Hearing Loss Caused By Ecigs?

Posted 3rd February 2016 by Dave Cross
The Sacramento Bee is a Californian newspaper on a mission to support the state’s anti-ecig crusaders. It has published a plethora of lies and half-truths in its war on common sense and scientific evidence – but has it finally published an article with a scintilla of truth to it?

“Ecigarettes may also cause hearing loss”, they write. The Bee supports this headline with two subheading statements: “Damage to inner ear of teen is an overlooked potential health risk to vaping,” and “Nicotine reduces oxygen in the bloodstream and decreases blood flow.”

Dealing with the second one first: it’s an abject lie. Carbon monoxide (CO) causes a reduction in the oxygen content of blood as it binds to haemoglobin forming carboxyhaemoglobin – preventing it from carrying oxygen to cells as oxyhaemoglobin. But CO is only present in cigarette smoke and not vapour. And regarding blood flow, nicotine cause vasodilation not constriction thereby promoting blood flow.

So can vaping lead to deafness?

Rob Swire, musician with the bands Knife Party and Pendulum, tweeted that he believed he had suffered from an ototoxic reaction to vaping. There are posts on various Internet forums where vapers have complained of a ringing in their ear when vaping high-PG juices. None of these accounts constitute scientific evidence and Dr. Konstantinos Farsalinos doubted vaping could produce such symptoms at the time.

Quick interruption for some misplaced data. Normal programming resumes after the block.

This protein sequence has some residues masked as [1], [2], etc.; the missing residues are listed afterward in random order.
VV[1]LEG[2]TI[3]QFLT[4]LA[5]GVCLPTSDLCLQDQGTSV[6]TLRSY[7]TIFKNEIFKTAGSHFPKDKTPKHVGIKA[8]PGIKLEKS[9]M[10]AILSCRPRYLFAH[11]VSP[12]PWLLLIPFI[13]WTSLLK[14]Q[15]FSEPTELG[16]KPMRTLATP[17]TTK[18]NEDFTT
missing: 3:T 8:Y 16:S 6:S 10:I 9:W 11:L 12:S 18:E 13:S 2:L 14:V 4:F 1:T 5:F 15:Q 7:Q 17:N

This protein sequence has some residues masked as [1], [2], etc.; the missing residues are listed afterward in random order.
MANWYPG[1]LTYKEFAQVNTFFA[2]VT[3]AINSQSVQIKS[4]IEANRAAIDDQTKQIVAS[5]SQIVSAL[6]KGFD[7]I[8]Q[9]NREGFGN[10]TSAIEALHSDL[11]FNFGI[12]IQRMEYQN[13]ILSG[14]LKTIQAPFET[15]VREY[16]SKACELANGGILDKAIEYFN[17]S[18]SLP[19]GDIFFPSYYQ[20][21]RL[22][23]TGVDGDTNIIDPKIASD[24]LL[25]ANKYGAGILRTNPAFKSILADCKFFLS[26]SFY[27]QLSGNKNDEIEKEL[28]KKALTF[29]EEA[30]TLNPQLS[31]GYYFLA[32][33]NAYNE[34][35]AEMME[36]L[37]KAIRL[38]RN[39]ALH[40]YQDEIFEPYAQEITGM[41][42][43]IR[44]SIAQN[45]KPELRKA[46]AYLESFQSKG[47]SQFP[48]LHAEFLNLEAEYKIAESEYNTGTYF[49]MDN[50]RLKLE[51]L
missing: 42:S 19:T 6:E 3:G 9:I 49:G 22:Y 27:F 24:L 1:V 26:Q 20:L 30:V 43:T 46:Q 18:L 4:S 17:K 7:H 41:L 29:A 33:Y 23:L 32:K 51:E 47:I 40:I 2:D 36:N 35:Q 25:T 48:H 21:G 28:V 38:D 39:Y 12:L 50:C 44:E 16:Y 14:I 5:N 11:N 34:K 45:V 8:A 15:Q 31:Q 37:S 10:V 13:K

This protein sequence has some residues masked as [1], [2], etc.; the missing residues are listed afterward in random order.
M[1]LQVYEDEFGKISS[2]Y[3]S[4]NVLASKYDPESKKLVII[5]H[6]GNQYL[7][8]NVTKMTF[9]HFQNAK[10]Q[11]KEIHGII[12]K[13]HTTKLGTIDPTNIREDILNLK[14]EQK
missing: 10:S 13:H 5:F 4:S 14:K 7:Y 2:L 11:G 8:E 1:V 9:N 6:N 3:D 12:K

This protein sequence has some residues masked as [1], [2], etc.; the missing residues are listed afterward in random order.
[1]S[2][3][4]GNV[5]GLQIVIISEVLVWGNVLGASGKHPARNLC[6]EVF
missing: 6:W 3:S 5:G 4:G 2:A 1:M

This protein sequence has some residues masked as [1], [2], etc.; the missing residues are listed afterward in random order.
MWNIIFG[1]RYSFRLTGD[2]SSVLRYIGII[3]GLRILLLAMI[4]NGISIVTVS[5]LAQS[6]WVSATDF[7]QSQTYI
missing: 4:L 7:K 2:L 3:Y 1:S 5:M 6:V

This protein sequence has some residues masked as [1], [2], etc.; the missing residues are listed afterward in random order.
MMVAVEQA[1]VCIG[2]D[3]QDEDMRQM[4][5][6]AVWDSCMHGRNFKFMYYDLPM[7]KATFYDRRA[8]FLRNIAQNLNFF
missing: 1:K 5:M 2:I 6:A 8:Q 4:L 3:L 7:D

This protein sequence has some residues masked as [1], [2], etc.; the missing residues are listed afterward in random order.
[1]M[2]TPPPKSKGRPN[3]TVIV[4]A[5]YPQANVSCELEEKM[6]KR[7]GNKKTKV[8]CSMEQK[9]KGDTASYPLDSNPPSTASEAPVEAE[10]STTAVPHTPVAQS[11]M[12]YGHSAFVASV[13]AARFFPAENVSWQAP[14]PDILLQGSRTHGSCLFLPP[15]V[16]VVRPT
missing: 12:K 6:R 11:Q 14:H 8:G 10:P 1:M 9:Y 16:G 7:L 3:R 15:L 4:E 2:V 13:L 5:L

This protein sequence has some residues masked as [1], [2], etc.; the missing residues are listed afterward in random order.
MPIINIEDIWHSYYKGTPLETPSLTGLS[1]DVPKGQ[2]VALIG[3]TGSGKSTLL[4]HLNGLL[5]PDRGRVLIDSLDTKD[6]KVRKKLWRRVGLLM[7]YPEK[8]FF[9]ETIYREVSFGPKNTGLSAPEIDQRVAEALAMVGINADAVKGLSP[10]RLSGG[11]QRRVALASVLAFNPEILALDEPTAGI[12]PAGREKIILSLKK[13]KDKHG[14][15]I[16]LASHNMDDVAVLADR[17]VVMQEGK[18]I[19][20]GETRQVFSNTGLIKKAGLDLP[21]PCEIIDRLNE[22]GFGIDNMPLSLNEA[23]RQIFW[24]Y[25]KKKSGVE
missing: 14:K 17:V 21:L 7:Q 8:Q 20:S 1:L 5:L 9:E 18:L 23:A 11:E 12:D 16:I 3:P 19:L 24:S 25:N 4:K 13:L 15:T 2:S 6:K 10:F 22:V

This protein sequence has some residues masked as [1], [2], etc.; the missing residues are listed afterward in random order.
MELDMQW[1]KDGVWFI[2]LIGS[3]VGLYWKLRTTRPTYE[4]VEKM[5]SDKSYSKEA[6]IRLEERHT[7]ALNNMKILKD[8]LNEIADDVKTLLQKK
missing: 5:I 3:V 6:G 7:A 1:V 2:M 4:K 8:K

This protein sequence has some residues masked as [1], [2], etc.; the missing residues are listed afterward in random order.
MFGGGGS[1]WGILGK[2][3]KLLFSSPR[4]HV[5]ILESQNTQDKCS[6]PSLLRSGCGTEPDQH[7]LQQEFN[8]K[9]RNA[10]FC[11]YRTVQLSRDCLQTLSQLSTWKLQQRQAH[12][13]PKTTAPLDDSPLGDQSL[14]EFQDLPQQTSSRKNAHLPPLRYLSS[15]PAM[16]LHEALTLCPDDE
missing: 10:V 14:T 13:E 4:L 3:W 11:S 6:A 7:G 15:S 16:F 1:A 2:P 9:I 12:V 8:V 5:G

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The Bee (with its history of writing about the gateway effect, advertising to children and calling for regulation) certainly seems to think the risk exists. But then they also think: “Those candy-flavoured lung polluters are full of the sort of carcinogenic junk that would repel consumers if the products didn’t have names like Super Fly Lemon Pie and optionally customized bootleg Hello Kitty equipment. Benzene. Formaldehyde. Acetaldehyde. Not to mention the stuff that’s merely addictive and a hazard to children, like nicotine.”

They cite Dave Fabry, vice-president of audiology for Starkey Hearing Technologies, who says: “Decreased blood flow and lower oxygen levels can damage those hair cells, resulting in hearing loss.” While this may be true he admits: “nicotine’s toxic effects on the ear are not fully understood.” Farsalinos has demonstrated the beneficial effect on blood pressure from switching from smoking to vaping.

The article contains further leaps of judgment wholly unsupported by research and evidence. While this is an area deserving of investigation, it remains impossible to state that there is a link. So, no, The Bee is still to produce an article on vaping that isn’t abject guff.


 Dave Cross
Article by Dave Cross
Freelance writer, physicist, karateka, dog walker
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